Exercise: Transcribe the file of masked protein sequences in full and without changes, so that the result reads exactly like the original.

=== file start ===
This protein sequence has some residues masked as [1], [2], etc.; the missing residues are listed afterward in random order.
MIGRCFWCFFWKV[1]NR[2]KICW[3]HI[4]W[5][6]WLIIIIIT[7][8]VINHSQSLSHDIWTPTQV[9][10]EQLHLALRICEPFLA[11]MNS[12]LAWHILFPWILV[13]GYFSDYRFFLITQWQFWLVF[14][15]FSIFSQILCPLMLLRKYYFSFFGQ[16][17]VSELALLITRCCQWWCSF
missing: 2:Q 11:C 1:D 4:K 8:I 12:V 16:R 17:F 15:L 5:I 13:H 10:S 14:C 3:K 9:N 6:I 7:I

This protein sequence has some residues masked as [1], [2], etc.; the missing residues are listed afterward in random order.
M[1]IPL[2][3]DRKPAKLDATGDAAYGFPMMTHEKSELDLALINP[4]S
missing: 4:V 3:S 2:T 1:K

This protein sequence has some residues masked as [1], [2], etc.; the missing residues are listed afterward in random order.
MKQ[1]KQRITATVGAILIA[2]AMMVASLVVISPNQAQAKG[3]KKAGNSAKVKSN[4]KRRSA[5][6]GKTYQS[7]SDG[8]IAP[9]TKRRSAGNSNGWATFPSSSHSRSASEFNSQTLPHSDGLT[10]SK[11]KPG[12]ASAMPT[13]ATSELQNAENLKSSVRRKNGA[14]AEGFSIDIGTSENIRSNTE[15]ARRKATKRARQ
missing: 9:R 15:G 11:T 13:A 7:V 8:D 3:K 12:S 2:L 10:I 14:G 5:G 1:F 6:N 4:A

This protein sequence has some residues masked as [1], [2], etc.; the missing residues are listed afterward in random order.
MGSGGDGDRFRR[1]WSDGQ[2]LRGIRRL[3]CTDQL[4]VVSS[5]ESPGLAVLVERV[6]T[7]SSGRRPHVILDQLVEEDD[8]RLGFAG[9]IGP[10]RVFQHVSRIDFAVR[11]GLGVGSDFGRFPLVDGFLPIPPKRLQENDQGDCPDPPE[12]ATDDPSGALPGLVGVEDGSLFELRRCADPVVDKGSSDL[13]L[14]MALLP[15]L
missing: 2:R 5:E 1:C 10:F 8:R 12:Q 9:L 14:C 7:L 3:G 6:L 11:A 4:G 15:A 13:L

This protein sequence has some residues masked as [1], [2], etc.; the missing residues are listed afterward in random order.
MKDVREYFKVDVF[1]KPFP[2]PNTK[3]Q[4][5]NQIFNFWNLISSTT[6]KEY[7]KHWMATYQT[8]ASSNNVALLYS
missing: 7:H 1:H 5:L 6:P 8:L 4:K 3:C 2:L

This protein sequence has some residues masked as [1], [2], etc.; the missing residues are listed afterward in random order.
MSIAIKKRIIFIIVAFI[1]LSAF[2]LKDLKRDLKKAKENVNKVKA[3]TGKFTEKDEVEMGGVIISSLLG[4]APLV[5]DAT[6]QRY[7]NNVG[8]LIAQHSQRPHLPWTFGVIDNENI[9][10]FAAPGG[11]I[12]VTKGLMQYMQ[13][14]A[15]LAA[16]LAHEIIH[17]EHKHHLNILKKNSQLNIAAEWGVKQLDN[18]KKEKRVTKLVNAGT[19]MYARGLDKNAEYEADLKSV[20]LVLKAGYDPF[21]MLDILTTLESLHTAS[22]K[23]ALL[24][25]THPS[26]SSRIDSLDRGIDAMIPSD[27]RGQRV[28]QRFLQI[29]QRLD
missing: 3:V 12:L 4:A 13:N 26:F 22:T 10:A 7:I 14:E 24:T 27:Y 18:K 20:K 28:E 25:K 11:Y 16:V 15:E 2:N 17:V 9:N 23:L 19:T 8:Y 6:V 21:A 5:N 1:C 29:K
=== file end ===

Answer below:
This protein sequence has some residues masked as [1], [2], etc.; the missing residues are listed afterward in random order.
MIGRCFWCFFWKV[1]NR[2]KICW[3]HI[4]W[5][6]WLIIIIIT[7][8]VINHSQSLSHDIWTPTQV[9][10]EQLHLALRICEPFLA[11]MNS[12]LAWHILFPWILV[13]GYFSDYRFFLITQWQFWLVF[14][15]FSIFSQILCPLMLLRKYYFSFFGQ[16][17]VSELALLITRCCQWWCSF
missing: 2:Q 11:C 1:D 4:K 8:I 12:V 16:R 17:F 15:L 5:I 13:H 10:S 14:C 3:K 9:N 6:I 7:I

This protein sequence has some residues masked as [1], [2], etc.; the missing residues are listed afterward in random order.
M[1]IPL[2][3]DRKPAKLDATGDAAYGFPMMTHEKSELDLALINP[4]S
missing: 4:V 3:S 2:T 1:K

This protein sequence has some residues masked as [1], [2], etc.; the missing residues are listed afterward in random order.
MKQ[1]KQRITATVGAILIA[2]AMMVASLVVISPNQAQAKG[3]KKAGNSAKVKSN[4]KRRSA[5][6]GKTYQS[7]SDG[8]IAP[9]TKRRSAGNSNGWATFPSSSHSRSASEFNSQTLPHSDGLT[10]SK[11]KPG[12]ASAMPT[13]ATSELQNAENLKSSVRRKNGA[14]AEGFSIDIGTSENIRSNTE[15]ARRKATKRARQ
missing: 9:R 15:G 11:T 13:A 7:V 8:D 3:K 12:S 2:L 10:I 14:G 5:G 1:F 6:N 4:A

This protein sequence has some residues masked as [1], [2], etc.; the missing residues are listed afterward in random order.
MGSGGDGDRFRR[1]WSDGQ[2]LRGIRRL[3]CTDQL[4]VVSS[5]ESPGLAVLVERV[6]T[7]SSGRRPHVILDQLVEEDD[8]RLGFAG[9]IGP[10]RVFQHVSRIDFAVR[11]GLGVGSDFGRFPLVDGFLPIPPKRLQENDQGDCPDPPE[12]ATDDPSGALPGLVGVEDGSLFELRRCADPVVDKGSSDL[13]L[14]MALLP[15]L
missing: 2:R 5:E 1:C 10:F 8:R 12:Q 9:L 14:C 7:L 3:G 6:L 11:A 4:G 15:A 13:L

This protein sequence has some residues masked as [1], [2], etc.; the missing residues are listed afterward in random order.
MKDVREYFKVDVF[1]KPFP[2]PNTK[3]Q[4][5]NQIFNFWNLISSTT[6]KEY[7]KHWMATYQT[8]ASSNNVALLYS
missing: 7:H 1:H 5:L 6:P 8:L 4:K 3:C 2:L

This protein sequence has some residues masked as [1], [2], etc.; the missing residues are listed afterward in random order.
MSIAIKKRIIFIIVAFI[1]LSAF[2]LKDLKRDLKKAKENVNKVKA[3]TGKFTEKDEVEMGGVIISSLLG[4]APLV[5]DAT[6]QRY[7]NNVG[8]LIAQHSQRPHLPWTFGVIDNENI[9][10]FAAPGG[11]I[12]VTKGLMQYMQ[13][14]A[15]LAA[16]LAHEIIH[17]EHKHHLNILKKNSQLNIAAEWGVKQLDN[18]KKEKRVTKLVNAGT[19]MYARGLDKNAEYEADLKSV[20]LVLKAGYDPF[21]MLDILTTLESLHTAS[22]K[23]ALL[24][25]THPS[26]SSRIDSLDRGIDAMIPSD[27]RGQRV[28]QRFLQI[29]QRLD
missing: 3:V 12:L 4:A 13:N 26:F 22:T 10:A 7:I 14:E 24:T 27:Y 18:K 20:K 28:E 25:K 11:Y 16:V 15:E 2:N 17:V 9:N 23:L 19:T 8:Y 6:V 21:A 5:N 1:C 29:K